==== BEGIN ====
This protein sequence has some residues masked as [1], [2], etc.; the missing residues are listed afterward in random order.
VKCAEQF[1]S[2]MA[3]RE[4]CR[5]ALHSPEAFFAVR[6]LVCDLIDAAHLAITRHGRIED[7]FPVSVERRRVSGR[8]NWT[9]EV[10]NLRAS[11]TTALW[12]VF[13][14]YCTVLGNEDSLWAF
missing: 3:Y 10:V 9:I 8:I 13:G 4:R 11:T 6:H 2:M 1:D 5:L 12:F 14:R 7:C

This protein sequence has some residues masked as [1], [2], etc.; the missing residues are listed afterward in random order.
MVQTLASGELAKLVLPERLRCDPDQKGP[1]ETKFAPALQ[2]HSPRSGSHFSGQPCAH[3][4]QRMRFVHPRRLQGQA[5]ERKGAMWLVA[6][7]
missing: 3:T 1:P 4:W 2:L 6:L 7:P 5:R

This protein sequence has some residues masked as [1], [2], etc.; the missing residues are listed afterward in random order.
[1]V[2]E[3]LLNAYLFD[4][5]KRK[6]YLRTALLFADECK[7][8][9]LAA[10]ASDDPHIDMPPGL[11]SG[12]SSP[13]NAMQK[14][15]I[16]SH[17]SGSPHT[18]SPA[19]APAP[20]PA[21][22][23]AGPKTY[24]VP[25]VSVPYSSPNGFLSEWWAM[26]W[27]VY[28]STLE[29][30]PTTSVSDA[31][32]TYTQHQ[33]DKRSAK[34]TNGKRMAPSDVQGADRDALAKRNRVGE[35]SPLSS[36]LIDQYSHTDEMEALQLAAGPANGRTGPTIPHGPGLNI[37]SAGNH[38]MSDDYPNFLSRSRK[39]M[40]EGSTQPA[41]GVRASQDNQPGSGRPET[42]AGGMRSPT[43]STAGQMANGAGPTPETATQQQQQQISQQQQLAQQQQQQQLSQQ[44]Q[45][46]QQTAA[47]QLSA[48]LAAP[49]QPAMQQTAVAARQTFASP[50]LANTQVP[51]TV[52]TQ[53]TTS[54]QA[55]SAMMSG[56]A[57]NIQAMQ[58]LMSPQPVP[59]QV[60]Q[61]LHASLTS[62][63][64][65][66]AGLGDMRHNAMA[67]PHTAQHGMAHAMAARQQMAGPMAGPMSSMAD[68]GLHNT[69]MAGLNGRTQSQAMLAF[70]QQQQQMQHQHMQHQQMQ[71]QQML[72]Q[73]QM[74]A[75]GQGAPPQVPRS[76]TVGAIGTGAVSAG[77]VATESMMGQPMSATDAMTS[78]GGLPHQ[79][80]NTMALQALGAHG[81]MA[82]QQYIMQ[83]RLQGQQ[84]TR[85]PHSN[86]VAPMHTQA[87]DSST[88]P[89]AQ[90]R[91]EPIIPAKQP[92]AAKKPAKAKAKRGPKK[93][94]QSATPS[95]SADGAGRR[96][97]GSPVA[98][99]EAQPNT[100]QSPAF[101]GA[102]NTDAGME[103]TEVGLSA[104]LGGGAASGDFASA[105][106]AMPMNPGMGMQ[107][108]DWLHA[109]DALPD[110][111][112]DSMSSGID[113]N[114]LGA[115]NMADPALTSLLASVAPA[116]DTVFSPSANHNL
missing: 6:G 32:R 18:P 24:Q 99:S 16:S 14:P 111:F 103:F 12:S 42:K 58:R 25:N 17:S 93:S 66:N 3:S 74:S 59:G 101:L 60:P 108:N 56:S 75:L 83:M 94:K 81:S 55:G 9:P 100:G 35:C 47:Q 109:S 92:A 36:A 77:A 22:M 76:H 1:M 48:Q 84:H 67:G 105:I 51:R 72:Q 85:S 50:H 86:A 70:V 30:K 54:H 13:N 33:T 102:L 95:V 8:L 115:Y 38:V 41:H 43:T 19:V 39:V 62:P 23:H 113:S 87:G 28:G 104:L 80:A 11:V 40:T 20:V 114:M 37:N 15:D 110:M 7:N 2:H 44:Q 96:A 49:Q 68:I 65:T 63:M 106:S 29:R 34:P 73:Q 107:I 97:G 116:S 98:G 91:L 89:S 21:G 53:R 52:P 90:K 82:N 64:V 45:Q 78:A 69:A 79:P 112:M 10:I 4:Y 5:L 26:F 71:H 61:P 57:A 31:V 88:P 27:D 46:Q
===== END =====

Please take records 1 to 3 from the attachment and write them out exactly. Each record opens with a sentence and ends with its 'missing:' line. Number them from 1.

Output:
This protein sequence has some residues masked as [1], [2], etc.; the missing residues are listed afterward in random order.
VKCAEQF[1]S[2]MA[3]RE[4]CR[5]ALHSPEAFFAVR[6]LVCDLIDAAHLAITRHGRIED[7]FPVSVERRRVSGR[8]NWT[9]EV[10]NLRAS[11]TTALW[12]VF[13][14]YCTVLGNEDSLWAF
missing: 3:Y 10:V 9:I 8:I 13:G 4:R 11:T 6:H 2:M 1:D 5:L 12:F 14:R 7:C

This protein sequence has some residues masked as [1], [2], etc.; the missing residues are listed afterward in random order.
MVQTLASGELAKLVLPERLRCDPDQKGP[1]ETKFAPALQ[2]HSPRSGSHFSGQPCAH[3][4]QRMRFVHPRRLQGQA[5]ERKGAMWLVA[6][7]
missing: 3:T 1:P 4:W 2:L 6:L 7:P 5:R

This protein sequence has some residues masked as [1], [2], etc.; the missing residues are listed afterward in random order.
[1]V[2]E[3]LLNAYLFD[4][5]KRK[6]YLRTALLFADECK[7][8][9]LAA[10]ASDDPHIDMPPGL[11]SG[12]SSP[13]NAMQK[14][15]I[16]SH[17]SGSPHT[18]SPA[19]APAP[20]PA[21][22][23]AGPKTY[24]VP[25]VSVPYSSPNGFLSEWWAM[26]W[27]VY[28]STLE[29][30]PTTSVSDA[31][32]TYTQHQ[33]DKRSAK[34]TNGKRMAPSDVQGADRDALAKRNRVGE[35]SPLSS[36]LIDQYSHTDEMEALQLAAGPANGRTGPTIPHGPGLNI[37]SAGNH[38]MSDDYPNFLSRSRK[39]M[40]EGSTQPA[41]GVRASQDNQPGSGRPET[42]AGGMRSPT[43]STAGQMANGAGPTPETATQQQQQQISQQQQLAQQQQQQQLSQQ[44]Q[45][46]QQTAA[47]QLSA[48]LAAP[49]QPAMQQTAVAARQTFASP[50]LANTQVP[51]TV[52]TQ[53]TTS[54]QA[55]SAMMSG[56]A[57]NIQAMQ[58]LMSPQPVP[59]QV[60]Q[61]LHASLTS[62][63][64][65][66]AGLGDMRHNAMA[67]PHTAQHGMAHAMAARQQMAGPMAGPMSSMAD[68]GLHNT[69]MAGLNGRTQSQAMLAF[70]QQQQQMQHQHMQHQQMQ[71]QQML[72]Q[73]QM[74]A[75]GQGAPPQVPRS[76]TVGAIGTGAVSAG[77]VATESMMGQPMSATDAMTS[78]GGLPHQ[79][80]NTMALQALGAHG[81]MA[82]QQYIMQ[83]RLQGQQ[84]TR[85]PHSN[86]VAPMHTQA[87]DSST[88]P[89]AQ[90]R[91]EPIIPAKQP[92]AAKKPAKAKAKRGPKK[93][94]QSATPS[95]SADGAGRR[96][97]GSPVA[98][99]EAQPNT[100]QSPAF[101]GA[102]NTDAGME[103]TEVGLSA[104]LGGGAASGDFASA[105][106]AMPMNPGMGMQ[107][108]DWLHA[109]DALPD[110][111][112]DSMSSGID[113]N[114]LGA[115]NMADPALTSLLASVAPA[116]DTVFSPSANHNL
missing: 6:G 32:R 18:P 24:Q 99:S 16:S 14:P 111:F 103:F 12:S 42:K 58:R 25:N 17:S 93:S 66:N 3:S 74:S 59:G 101:L 60:P 108:N 56:S 75:L 83:M 94:K 81:S 55:G 9:P 100:G 35:C 47:Q 109:S 92:A 36:A 77:A 22:M 76:H 1:M 48:Q 84:H 67:G 105:I 51:R 72:Q 85:S 50:H 86:A 70:V 30:K 54:H 13:N 33:T 102:L 95:V 8:L 115:Y 38:V 41:H 43:T 19:V 39:V 62:P 23:H 113:S 87:G 28:G 104:L 80:A 11:V 40:T 20:V 114:M 37:N 15:D 110:M 7:N 2:H 44:Q 96:A 49:Q 68:I 65:T 63:M 106:S 29:R 34:P 73:Q 107:I 97:G 116:S 98:G 91:L 89:S 21:G 53:R 52:P 90:K 82:N 64:V 45:Q 78:A 69:A 79:P 112:M 10:I 4:Y 5:L 26:F 71:H 61:P 57:A 31:V 88:P 27:D 46:Q